'Build a sentence' is the next step in learning to write and gives children the creativity to create their own sentence. This also allows children to consolidate the meaning of a word and put it into context. The children then complete a piece of independent writing at the end of a unit. Children are taught the importance of reading back their work to check for errors, along with the skill of editing their writing. 

Reading and writing work hand-in-hand in furthering your child's literacy skills. For more information about our whole school writing approach, please see the 'writing' curriculum page. 

Home Reading

Please watch the videos below to help you know how to listen to your child read their Read, Write Inc book.


Coming soon...

School Library

coming soon...

Classroom Reading Areas

coming soon...


Our Impact

As we believe that reading is key to all learning, the impact of our reading curriculum goes beyond the result of statutory assessments. Children have the opportunity to enter the wide and varied magical worlds that reading opens up to them. As they develop their own interest in books, a deep love of literature across a range of genres cultures and styles is enhanced.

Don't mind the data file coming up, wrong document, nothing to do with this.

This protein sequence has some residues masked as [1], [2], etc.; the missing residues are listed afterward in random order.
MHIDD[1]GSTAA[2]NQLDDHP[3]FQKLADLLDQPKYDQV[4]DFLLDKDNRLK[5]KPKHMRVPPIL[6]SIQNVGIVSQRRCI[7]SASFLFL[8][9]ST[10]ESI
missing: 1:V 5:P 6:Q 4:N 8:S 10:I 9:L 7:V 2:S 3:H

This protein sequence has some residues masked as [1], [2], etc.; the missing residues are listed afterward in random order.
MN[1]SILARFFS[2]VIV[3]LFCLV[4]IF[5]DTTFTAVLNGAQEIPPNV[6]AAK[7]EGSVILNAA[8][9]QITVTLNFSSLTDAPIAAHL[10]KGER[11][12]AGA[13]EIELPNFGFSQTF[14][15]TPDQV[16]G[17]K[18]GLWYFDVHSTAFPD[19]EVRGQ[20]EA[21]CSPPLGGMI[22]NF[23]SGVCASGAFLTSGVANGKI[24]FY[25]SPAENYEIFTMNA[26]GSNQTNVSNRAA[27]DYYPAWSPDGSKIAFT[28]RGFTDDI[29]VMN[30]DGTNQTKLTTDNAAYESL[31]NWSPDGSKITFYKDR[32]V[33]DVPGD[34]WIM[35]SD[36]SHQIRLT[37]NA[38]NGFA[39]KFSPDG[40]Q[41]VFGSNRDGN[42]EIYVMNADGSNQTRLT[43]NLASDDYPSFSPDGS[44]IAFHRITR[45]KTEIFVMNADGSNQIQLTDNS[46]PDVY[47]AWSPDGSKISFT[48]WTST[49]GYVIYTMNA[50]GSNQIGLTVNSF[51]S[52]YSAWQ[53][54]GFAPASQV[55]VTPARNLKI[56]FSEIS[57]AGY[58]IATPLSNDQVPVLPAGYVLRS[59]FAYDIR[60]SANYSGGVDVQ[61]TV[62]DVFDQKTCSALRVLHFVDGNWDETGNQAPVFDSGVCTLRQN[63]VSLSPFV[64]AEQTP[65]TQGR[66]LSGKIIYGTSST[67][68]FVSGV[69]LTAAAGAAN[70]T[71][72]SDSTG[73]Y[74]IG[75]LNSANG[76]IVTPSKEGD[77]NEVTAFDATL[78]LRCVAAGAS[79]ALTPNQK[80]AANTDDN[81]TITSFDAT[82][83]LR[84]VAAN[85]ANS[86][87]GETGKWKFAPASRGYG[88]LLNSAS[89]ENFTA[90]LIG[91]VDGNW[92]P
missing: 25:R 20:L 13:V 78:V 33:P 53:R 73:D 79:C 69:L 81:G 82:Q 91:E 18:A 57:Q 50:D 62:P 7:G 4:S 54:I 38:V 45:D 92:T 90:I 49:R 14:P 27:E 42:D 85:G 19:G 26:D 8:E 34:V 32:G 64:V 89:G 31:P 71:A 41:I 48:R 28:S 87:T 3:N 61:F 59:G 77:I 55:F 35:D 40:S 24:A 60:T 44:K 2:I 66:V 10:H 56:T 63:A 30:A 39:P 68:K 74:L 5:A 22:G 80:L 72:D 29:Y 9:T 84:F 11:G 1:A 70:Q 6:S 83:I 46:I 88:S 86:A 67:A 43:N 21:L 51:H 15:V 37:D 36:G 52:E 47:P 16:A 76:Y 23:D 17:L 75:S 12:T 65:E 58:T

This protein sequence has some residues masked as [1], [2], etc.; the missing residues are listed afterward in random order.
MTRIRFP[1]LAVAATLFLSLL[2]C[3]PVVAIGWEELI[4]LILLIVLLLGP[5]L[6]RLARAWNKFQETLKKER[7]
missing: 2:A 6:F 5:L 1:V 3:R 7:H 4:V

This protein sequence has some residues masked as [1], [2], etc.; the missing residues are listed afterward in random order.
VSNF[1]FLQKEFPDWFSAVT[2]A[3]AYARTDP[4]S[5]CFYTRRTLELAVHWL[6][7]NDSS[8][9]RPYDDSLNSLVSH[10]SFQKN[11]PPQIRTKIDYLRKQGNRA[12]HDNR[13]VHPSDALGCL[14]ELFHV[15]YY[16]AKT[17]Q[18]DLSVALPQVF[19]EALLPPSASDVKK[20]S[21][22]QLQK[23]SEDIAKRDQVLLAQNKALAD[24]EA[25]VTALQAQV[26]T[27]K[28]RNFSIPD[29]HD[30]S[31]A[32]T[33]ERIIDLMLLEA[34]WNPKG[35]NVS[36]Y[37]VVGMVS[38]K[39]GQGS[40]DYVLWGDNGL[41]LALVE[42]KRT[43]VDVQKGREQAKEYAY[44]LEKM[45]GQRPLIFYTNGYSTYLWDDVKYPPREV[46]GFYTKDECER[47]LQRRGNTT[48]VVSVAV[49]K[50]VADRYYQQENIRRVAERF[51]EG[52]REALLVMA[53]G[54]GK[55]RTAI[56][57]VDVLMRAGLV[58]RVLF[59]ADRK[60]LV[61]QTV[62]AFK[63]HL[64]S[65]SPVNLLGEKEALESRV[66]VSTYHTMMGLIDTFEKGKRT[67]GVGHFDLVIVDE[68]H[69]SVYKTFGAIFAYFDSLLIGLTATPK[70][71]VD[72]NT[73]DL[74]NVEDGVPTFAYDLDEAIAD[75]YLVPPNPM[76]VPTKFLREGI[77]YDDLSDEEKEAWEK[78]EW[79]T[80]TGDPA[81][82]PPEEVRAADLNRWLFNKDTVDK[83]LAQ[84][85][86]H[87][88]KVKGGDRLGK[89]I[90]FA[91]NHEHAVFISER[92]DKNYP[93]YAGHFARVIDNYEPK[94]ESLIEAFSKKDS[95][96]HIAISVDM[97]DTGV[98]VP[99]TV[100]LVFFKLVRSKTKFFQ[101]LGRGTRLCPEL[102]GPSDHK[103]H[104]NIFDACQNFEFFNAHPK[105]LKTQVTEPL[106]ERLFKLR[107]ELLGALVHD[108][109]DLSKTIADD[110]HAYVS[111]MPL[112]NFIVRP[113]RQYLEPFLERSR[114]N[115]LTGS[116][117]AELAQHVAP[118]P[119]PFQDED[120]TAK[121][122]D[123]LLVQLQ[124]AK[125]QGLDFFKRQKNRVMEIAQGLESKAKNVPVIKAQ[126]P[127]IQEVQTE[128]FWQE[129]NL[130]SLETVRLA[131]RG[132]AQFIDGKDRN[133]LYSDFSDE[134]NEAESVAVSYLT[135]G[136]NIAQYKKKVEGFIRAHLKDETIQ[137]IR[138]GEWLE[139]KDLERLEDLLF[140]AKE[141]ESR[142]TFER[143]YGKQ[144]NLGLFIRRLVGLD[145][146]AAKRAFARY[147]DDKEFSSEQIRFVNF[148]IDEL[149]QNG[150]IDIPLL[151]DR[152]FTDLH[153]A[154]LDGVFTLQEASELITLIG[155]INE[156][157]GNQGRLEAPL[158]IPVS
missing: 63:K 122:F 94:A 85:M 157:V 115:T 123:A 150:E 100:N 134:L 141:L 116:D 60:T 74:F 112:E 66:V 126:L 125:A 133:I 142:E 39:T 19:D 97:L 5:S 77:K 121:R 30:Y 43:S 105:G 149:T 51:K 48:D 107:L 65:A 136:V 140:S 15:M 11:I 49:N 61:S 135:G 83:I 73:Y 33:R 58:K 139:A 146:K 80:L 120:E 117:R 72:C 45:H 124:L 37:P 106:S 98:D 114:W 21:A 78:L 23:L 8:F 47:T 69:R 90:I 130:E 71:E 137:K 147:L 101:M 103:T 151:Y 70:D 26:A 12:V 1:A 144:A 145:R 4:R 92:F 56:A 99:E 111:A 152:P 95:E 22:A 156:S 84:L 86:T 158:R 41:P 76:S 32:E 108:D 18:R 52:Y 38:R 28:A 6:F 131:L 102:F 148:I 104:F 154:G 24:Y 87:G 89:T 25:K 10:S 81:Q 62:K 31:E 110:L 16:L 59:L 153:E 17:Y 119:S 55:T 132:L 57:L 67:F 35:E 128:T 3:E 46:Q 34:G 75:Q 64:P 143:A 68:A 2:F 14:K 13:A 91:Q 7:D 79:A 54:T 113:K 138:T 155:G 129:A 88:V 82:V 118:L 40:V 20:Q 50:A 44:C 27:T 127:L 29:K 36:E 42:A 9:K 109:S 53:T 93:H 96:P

Through the teaching of systematic phonics and reading enquiry, our aim is for children to become fluent and confident readers who can apply their knowledge and experience to a range of texts through the Key Stage 2 curriculum.


As a Year 6 reader, transitioning into secondary school, we aspire that children are fluent, confident and able readers, who can access a range of texts for pleasure and enjoyment, as well as use their reading skills to unlock learning and all areas of the curriculum. We firmly believe that reading is the key to all learning and so the impact of our reading curriculum is observed through the lives of pupils and not just statutory assessments.


In addition to this:

  • Parents and carers will have a good understanding of how they can support reading at home, and contribute regularly to home-school records.
  • The % of pupils working at age related expectations and above age related expectations within each year group will be at least in line with national averages and will match the ambitious targets of individual children.
  • There will be no significant gaps in the progress of different groups of pupils (e.g. disadvantaged vs non-disadvantaged)